As the Trump administration takes dangerous steps to repeal the Clean Power Plan—one of our nation’s most important actions to tackle climate change—today, in West Virginia, they held the only scheduled public hearing on their rollback plan. Sara Jordan, LCV’s legislative representative, ventured six hours away to coal country, where she made the case that the Clean Power Plan would provide vital public health benefits while encouraging and accelerating investments in clean energy. As Sara put it, “this attempt to scrap the Clean Power Plan is just another cynical scheme that advantages polluters at the expense of our health and well-being.” Read Sara’s testimony below:
My name is Sara Jordan and I was born in San Antonio, Texas and now reside in Washington, DC. I am speaking today as a concerned citizen and as a legislative representative of the League of Conservation Voters (LCV), and in both capacities, I oppose Scott Pruitt’s attempts to roll back the Clean Power Plan.
Thank you to the EPA for the opportunity to comment on these important clean air standards and to represent LCV in this discussion. LCV has more than 2 million members across the country, and our mission is to turn environmental values into national, state, and local priorities. We work to advance these goals in close partnership with nearly 30 state partners.
The Clean Power Plan set the first ever national limits on carbon pollution from power plants, which would provide vital public health benefits while encouraging and accelerating investments in clean energy. With this plan, we could prevent 90,000 asthma attacks and 300,000 missed work and school days every year by 2030. And, by the Trump administration’s own estimates, it would also save 4,500 lives annually.
The Clean Power Plan would also accelerate the transition to clean energy that is already underway in our country. Clean energy jobs have seen incredible growth in recent years, with solar and wind jobs growing at a rate 12 times faster than the rest of the U.S. economy. In fact, the fastest-growing profession in the country is that of a wind turbine technician.
However, EPA Administrator Scott Pruitt wants to repeal the Clean Power Plan at the urging of coal company executives; he’s not listening to the majorities of people in all 50 states who support setting strict limits on carbon pollution from coal-fired power plants.
Even in a time when communities across the country have suffered from the devastating impacts of climate change—intensified hurricanes, wildfires, floods, droughts—this administration hasn’t taken the climate crisis seriously. Instead, they’ve habitually focused on maximizing the profits of their polluter friends. In fact, this attempt to scrap the Clean Power Plan is just another cynical scheme that advantages polluters at the expense of our health and well-being, all under the guise of protecting coal community jobs.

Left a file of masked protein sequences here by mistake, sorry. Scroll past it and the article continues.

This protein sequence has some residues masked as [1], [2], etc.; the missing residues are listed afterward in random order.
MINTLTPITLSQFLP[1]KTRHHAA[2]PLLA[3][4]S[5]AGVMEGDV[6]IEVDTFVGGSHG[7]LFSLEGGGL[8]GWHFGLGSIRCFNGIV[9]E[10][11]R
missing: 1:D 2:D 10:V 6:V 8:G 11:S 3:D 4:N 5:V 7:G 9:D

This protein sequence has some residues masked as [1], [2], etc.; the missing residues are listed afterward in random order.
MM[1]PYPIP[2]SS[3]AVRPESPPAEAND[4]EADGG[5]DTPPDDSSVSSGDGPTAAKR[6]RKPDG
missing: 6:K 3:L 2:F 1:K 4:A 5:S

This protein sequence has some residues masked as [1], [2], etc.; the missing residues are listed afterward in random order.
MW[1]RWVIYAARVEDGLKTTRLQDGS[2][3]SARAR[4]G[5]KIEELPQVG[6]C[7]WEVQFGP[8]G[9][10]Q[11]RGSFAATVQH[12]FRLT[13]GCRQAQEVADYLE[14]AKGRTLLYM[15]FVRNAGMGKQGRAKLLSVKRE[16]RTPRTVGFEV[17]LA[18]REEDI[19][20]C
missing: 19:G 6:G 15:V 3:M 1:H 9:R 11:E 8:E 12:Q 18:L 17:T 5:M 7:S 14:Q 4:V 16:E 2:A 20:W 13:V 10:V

That isn’t to say there aren’t impacts on working men and women in West Virginia and other coal dependent communities. The economic challenges faced by coal miners and their families are real and they are significant. As we look for cleaner energy solutions, the needs of these communities cannot be ignored.
But we can both transition to cleaner energy and support coal-dependent communities. This transition doesn’t require a false choice between a healthy economy and a healthy environment, as the Trump administration would have you believe. And, coal miners deserve better than a false and empty promise to revive the coal industry.
To be clear, without the Clean Power Plan, we will miss the economic opportunities that clean energy promises. We will have more sick kids here and in the rest of the country, more expensive hospital visits, and thousands of premature deaths that could have been prevented. It simply doesn’t make sense to repeal the Clean Power Plan.
My family, and future generations, are counting on the health protections and economic opportunities the Clean Power Plan provides for all people in this country. I strongly urge the EPA to stop this reckless attempt to roll back these essential clean air standards.